This is how you give meaning to things through language. This is how you 'make sense of' the world of people, objects and events, and how you are able to express a complex thought about those things to other people, or. Why do we have to go through this complex process to represent our thoughts' If you put down a glass you are holding and walk out of the room.

Actually, you can't think with a glass. You can only think with the concept of the glass. As the linguists are fond of saying, 'Dogs bark. But thP concept of "dog" cannot hark or bite.

You can only speak with the word for glass- GLASS- which is the linguistic sign which we ust in English to refer to objects which you drink water out of. This is where representation comes in. Representation is the production of the meaning of the concepts in our minds through language. It is the link between concepts and language which enables us to refer to either the 'real' world of objects, people or events, or indeed to imaginary worlds of fictional objects, people and events.

So there are two processes, two systems of representation, involved. Without them, we could not interpret the world meaningfully at all. In the first place, then, meaning depends on the system of concepts and images formed in our thoughts which can stand for or 'represent' the world, abling us to refer to things both inside and outside our heads. Before we move on to look at the second 'system of representation' we should observe that what we have just said is a very simple version of a rather complex process. Jt is simple enough to sec how we might form concepts for things we can perceive- people or material objects.

But we also form concepts ofrather obscure and abstract things. We have called this a 'system of representation' That is because it consists. For example, we use the principles of similarity and difference to establish relationships between concepts or to distinguish them from one another. Thus I have an idea that in some respects birds are like planes in the sky, based on the fact that they are similar because they both fly -but I also have an idea that in other respects they are different, because one is part of nature whilst the other is man-made. This mixing and matching of.

There are other principles of organization like this at work in all conceptual systems: for example, classifying according to sequence - which concept follows which- or causality- what causes what- and so on. The point here is that we are talking about, not just a random collection of concepts, but concepts organized, arranged and classified into complex relations with one another.

That is what our conceptual system actually is like. However, this does not undermine the basic point. Meaning depends on the relationship between things in the world - people, objects and events, real or fictional -and the conceptual system, which can operate as mental representations of them. Now it could be the case that the com;eptual map which I carry atound in my head is totally different from yours, in which case you and I would interpret or make sense of the world in totally different ways.

We would be incapable of sharing our thoughts or expressing ideas about the world to each other. In fact. However, we are able to communicate because we share broadly the same conceptual maps and thus make sense of or interpret the world in roughly similar ways. That is indeed what it means when we say we "belong to the same culture' Because we interpret the world in roughly similar ways. That is why 'culture' is sometimes defined in terms of 'shared meanings or shared conceptual maps' see du Gay, Hall et al.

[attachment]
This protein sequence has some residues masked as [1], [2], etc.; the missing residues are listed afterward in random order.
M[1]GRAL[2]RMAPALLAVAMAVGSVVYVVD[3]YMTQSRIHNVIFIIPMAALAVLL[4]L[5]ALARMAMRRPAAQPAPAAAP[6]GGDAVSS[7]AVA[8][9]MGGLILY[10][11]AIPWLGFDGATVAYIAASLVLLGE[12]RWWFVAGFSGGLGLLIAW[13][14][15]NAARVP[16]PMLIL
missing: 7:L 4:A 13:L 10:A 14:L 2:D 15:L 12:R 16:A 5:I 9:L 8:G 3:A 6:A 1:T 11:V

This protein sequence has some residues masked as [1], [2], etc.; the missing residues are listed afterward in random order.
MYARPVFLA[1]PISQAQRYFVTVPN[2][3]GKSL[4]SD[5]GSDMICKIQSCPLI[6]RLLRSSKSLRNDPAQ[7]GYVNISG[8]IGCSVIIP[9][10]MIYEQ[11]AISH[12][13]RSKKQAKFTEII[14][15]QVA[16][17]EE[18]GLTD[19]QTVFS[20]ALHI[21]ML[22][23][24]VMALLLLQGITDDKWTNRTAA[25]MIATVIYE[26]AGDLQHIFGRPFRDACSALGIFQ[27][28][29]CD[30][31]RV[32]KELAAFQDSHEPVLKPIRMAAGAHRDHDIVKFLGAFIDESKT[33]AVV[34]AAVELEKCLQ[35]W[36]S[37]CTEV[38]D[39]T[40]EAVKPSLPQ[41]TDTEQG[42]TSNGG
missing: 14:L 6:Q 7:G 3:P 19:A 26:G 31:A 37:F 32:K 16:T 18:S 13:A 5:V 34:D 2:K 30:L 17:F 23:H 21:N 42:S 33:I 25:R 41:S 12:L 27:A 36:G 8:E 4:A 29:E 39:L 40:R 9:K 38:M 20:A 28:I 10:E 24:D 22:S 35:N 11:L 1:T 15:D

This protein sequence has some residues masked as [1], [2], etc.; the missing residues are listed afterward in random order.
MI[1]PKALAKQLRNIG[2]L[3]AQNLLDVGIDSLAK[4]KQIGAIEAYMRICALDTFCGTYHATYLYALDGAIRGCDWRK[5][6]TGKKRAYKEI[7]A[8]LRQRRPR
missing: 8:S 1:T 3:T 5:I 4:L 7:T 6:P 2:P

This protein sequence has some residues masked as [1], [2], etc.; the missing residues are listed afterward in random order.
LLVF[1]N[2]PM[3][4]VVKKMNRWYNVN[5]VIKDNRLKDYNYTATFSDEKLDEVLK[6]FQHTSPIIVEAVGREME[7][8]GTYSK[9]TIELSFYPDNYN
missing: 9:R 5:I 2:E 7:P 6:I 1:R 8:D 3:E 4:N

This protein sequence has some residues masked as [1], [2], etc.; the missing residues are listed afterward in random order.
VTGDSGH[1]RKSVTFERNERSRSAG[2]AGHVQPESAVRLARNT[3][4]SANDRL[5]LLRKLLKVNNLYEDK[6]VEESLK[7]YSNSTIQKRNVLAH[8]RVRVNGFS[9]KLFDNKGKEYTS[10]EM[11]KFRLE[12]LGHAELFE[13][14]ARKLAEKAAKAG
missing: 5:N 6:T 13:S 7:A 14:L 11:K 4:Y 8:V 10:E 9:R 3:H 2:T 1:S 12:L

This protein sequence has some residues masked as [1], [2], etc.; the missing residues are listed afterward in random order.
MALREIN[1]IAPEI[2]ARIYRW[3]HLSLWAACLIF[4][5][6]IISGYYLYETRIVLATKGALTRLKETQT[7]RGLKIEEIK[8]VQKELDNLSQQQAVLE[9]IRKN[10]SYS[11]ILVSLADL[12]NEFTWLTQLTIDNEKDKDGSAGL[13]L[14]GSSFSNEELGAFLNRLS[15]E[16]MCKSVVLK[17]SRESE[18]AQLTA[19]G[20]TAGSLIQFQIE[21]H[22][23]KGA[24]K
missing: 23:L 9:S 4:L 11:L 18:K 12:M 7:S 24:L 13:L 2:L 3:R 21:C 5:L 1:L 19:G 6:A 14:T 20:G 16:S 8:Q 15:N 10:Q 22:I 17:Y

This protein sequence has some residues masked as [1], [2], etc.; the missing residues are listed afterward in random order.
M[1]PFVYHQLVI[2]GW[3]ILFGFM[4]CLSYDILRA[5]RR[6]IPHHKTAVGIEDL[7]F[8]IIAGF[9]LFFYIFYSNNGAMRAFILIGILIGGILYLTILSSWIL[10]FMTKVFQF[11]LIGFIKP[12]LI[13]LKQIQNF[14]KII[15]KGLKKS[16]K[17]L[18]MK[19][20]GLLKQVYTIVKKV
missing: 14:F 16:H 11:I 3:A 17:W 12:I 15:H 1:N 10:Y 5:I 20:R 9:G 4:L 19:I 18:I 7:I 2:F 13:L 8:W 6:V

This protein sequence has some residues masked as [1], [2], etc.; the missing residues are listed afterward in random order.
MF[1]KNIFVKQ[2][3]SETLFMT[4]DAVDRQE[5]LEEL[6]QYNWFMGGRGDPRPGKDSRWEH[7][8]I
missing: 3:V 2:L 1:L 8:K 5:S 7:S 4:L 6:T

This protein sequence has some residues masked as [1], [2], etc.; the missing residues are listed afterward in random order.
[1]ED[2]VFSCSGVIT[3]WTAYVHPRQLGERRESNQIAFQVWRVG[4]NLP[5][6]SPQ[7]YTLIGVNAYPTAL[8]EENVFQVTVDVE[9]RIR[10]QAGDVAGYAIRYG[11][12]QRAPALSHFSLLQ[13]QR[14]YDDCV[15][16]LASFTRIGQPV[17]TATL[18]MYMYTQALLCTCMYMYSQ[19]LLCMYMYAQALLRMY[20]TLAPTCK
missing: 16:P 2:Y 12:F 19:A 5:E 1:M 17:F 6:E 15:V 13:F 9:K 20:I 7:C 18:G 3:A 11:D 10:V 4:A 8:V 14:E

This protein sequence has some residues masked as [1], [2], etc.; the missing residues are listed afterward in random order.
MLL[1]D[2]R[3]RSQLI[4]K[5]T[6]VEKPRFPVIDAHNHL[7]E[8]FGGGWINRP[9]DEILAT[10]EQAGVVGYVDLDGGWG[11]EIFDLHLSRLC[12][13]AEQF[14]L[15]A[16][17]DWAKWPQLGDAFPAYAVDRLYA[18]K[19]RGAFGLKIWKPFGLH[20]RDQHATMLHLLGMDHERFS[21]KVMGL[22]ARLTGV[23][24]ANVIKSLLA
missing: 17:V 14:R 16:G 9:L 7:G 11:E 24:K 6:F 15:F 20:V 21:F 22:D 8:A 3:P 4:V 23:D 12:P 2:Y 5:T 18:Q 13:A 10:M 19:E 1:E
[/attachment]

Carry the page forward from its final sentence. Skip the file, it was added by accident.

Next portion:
We must also be able to represent or exchange meanings and wncepls, and we can only do that when we also have access to a shared language. Language is therefore the second system ot representation involved in the overall process of constructing meaning. Our shared conceptual map must be translated into a common language. Stl that we can correlatE' our concepts and ideas with certain written words, spoken sounds or visual images. The general term we use for words, sounds or images which carry meaning is signs.

These signs stand for or represent the concepts and the conceptual relations between them which we t:arry around in our heads and together they makfl up the meaning-systems of our culture Signs are organized into languages and it is the existence of conrmon languages which enable us to translate our thoughts [concepts into words, sounds or images, and then to use these.

Remember that the term 'language' is being used here in a very broad and inclusive way. Evon music is a 'language', with complex relations between different sounds and chords, though it is a very special case since it can't easily be used to reference actual things or objects in the world a point further elaborated in du Gay, ed. Any sound, word, image or object which functions as a sign, and is organized with other signs into a system which is capable of carrying and expressing meaning is, from this point of view, 'a language' It is in this sense that the model of meaning which I have been analysing here is often described as a 'linguistic' one; and that all tho theories of meaning which follow this basic model are described as belonging to 'the linguistic turn' in the social sciences and cultural studies.